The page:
Erythromycin

Erythromycin

Generic name: Erythromycin.
Dosage: Erythromycin 250mg, 500mg.
Category: Antibiotics.


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Erythromycin – recommendations for use and dosage

Erythromycin is in a group of drugs called macrolide antibiotics. Erythromycin is used to treat many different types of infections caused by bacteria. It is also used to prevent bacterial endocarditis and attacks of rheumatic fever.

Dosage and direction

Take erythromycin exactly as it was prescribed for you. Take each dose with a full glass (8 ounces) of water. Erythromycin can be taken on an empty stomach or with food or milk. Do not crush, chew, break, or open an enteric-coated or delayed-release pill. Swallow the pill whole.

Precautions

Antibiotic medicines can cause diarrhea, which may be a sign of a new infection. If you have diarrhea that is watery or has blood in it, call your doctor. Do not use any medicine to stop the diarrhea unless your doctor has told you to.

Contraindications

Do not use this medication if you are allergic to erythromycin, or if you are also taking cisapride (Propulsid) or pimozide (Orap). If you have liver disease or myasthenia gravis, you may need a dose adjustment or special tests to safely take erythromycin. This medication is not expected to be harmful to an unborn baby. Tell your doctor if you are pregnant or plan to become pregnant during treatment. Erythromycin can pass into breast milk and may harm a nursing baby. Do not use this medication without telling your doctor if you are breast-feeding a baby.

Possible side effects

Get emergency medical help if you have any of these signs of an allergic reaction to erythromycin: hives; difficulty breathing; swelling of your face, lips, tongue, or throat. Call your doctor at once if you have any of these serious side effects:

  • chest pain, uneven heartbeats, feeling light-headed or fainting;
  • nausea, stomach pain, low fever, lost appetite, dark urine, clay-colored stools, jaundice (yellowing of the skin or eyes); or diarrhea that is watery or bloody.

Less serious erythromycin side effects may include:

  • mild nausea, vomiting, diarrhea, or stomach pain;
  • dizziness, headache, feeling tired;
  • vaginal itching or discharge;
  • mild itching or skin rash.

Drug interaction

Many drugs can interact with erythromycin. Tell your doctor about all the prescription and over-the-counter medications you use. This includes vitamins, minerals, herbal products, and drugs prescribed by other doctors. Do not start using a new medication without telling your doctor.

Missed dose

Take the missed dose as soon as you remember. If it is almost time for your next dose, skip the missed dose and take the medicine at the next regularly scheduled time. Do not take extra medicine to make up the missed dose.

Comparison of Erythromycin with other groups of antibiotics

  1. Penicillins (e.g., amoxicillin, ampicillin):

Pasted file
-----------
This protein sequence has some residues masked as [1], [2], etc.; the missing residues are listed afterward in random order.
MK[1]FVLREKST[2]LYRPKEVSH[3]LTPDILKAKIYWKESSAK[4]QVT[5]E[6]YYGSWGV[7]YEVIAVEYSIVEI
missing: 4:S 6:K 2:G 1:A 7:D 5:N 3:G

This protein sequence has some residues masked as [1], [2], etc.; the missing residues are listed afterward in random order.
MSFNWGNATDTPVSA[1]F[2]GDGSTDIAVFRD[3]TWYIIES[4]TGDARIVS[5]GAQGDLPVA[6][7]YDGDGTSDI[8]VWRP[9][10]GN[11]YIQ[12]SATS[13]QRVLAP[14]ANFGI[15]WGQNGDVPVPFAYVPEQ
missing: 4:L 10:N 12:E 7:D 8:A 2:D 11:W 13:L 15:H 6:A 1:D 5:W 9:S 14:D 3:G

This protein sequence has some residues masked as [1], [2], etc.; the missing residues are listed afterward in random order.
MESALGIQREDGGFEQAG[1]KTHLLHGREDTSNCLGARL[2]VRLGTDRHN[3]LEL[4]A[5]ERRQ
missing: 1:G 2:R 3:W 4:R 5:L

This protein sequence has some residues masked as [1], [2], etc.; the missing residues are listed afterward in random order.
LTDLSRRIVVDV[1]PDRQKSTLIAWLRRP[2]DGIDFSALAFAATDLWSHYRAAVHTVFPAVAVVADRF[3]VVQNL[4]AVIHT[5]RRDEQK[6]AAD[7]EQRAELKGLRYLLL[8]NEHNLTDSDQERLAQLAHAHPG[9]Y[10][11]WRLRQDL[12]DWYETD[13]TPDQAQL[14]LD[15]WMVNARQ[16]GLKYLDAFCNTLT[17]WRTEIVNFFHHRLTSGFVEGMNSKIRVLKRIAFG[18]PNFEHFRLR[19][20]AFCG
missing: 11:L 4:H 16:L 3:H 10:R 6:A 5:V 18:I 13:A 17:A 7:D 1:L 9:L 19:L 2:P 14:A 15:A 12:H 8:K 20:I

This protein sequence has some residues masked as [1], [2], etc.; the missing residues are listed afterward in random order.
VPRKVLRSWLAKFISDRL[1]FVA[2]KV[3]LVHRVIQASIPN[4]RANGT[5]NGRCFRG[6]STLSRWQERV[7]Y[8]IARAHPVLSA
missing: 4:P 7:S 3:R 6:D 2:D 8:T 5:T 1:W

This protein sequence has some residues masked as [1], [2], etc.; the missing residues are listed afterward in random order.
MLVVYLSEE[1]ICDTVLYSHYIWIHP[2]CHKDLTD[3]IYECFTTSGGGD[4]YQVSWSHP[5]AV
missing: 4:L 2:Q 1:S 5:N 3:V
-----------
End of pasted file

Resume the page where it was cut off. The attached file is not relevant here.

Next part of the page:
• Spectrum of activity: Penicillins are typically effective against gram-positive bacteria and some gram-negative bacteria.
    • Application: They are often used to treat upper respiratory tract infections, urinary tract infections, skin, and soft tissue infections.
    • Side effects: Major side effects include allergic reactions such as hives and anaphylactic shock.
  2. Cephalosporins (e.g., ceftriaxone, cephalexin):
    • Spectrum of activity: Cephalosporins have a broad spectrum of activity and are effective against both gram-positive and gram-negative bacteria.
    • Application: They are commonly used to treat respiratory tract infections, urinary tract infections, skin, and soft tissue infections.
    • Side effects: Possible side effects include allergic reactions, diarrhea, and less commonly, blood abnormalities.
  3. Tetracyclines (e.g., doxycycline, tetracycline):
    • Spectrum of activity: Tetracyclines are generally effective against a variety of bacteria, including gram-positive, gram-negative, and atypical organisms.
    • Application: They are used to treat skin infections, acne, respiratory infections, urinary tract infections, and others.
    • Side effects: Side effects may include diarrhea, nausea, vomiting, photosensitivity, among others.
  4. Fluoroquinolones (e.g., ciprofloxacin, levofloxacin):
    • Spectrum of activity: Fluoroquinolones are often effective against both gram-positive and gram-negative bacteria, including many atypical organisms.
    • Application: They are used to treat urinary tract infections, respiratory tract infections, skin infections, and others.
    • Side effects: Side effects may include diarrhea, nausea, vomiting, arrhythmias, and less commonly tendonitis and neurological effects.

Each of these antibiotic groups has its own characteristics, and the choice of a specific drug depends on the type of infection, the sensitivity of the microorganisms to antibiotics, the patient’s condition, and other factors considered by the physician.